Meanwhile a meeting between Trump and May yielded an enthusiastic briefing from Downing Street, hailing Brexit as a “wonderful opportunity to strike a big and ambitious UK-US Free Trade Agreement”. A White House report, however, made no mention of such a trade deal. At the same time, US companies have been asking May “how bad can things get” on Brexit? Their minds are clearly on damage limitation rather than wonderful opportunities. It looks increasingly like the UK is pinning its post-Brexit future on a lucrative US partnership that doesn’t exist.
Graphic of the day
Nobody voted to kill off 10% of UK businesses by gumming up their supply chains.
Budget date headache
Philip Hammond announced the date of his 2018 Budget yesterday: October 29. It’s an earlier date than usual, to avoid clashing with what optimists are billing as the final stages in the Brexit negotiations, at an EU summit on November 17/18. The FT suspects he wants to reassure financial markets before the perilous endgame.
The Budget is therefore sandwiched between two high-stakes EU summits, with an earlier meeting on October 18. If the October summit doesn’t make progress, EU leaders have suggested the November meeting won’t happen as planned anyway. And if Brexit negotiations don’t go smoothly, how much of what the chancellor promises can actually be delivered in the ensuing turmoil? It’s another example of Brexit overshadowing the basic functioning of government, at a time when we need stable leadership to bring our divided country back together.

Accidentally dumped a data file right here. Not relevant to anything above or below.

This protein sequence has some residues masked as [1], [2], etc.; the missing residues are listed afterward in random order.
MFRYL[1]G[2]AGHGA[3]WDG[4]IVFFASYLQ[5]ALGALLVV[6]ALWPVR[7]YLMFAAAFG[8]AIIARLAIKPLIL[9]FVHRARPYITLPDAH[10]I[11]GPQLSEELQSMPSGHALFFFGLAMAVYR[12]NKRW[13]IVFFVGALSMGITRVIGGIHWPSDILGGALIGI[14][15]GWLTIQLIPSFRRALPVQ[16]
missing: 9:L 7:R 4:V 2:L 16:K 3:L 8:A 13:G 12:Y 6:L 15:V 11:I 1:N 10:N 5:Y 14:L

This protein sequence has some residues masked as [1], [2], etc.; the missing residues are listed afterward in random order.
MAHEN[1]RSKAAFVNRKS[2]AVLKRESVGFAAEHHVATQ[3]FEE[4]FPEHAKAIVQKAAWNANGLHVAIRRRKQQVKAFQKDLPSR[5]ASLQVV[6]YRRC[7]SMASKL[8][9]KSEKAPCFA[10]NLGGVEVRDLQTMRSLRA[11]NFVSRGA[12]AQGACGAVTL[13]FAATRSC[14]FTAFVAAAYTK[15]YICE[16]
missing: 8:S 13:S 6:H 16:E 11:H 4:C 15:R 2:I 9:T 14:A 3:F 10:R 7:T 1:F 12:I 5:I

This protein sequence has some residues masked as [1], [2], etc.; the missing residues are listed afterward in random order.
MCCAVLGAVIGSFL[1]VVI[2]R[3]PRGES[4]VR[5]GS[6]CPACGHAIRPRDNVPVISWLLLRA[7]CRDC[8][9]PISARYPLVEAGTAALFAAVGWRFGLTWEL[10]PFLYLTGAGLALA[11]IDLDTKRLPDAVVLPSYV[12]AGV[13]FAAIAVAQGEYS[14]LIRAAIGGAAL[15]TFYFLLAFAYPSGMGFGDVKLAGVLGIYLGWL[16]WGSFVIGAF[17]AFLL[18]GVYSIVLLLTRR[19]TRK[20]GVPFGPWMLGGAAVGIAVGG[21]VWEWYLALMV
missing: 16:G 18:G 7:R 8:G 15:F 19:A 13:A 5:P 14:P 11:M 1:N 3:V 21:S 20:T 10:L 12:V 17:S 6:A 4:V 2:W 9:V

Elizabeth supports a People's Vote because Brexit is a big deal we should have a final say on.
More Brexit news…
Philip Stephens: A timeout is Britain’s best Brexit option (FT)
Benjamin Baccas: Brexit could make divorces messier (InFacts)
Martin Kettle: Could Corbyn solve Brexit and save Britain? I can almost imagine it now (Guardian)
Today, Thursday 27th September
|-||Parliament in recess for conference season|
|-||Jeremy Corbyn meets Michel Barnier in Brussels.|
Tomorrow, Friday 28th September
|-||Parliament in recess for conference season|
|09.30||ONS: Business Investment in the UK|
|09.30||ONS: Consumer Trends|
|09.30||ONS: UK economic accounts|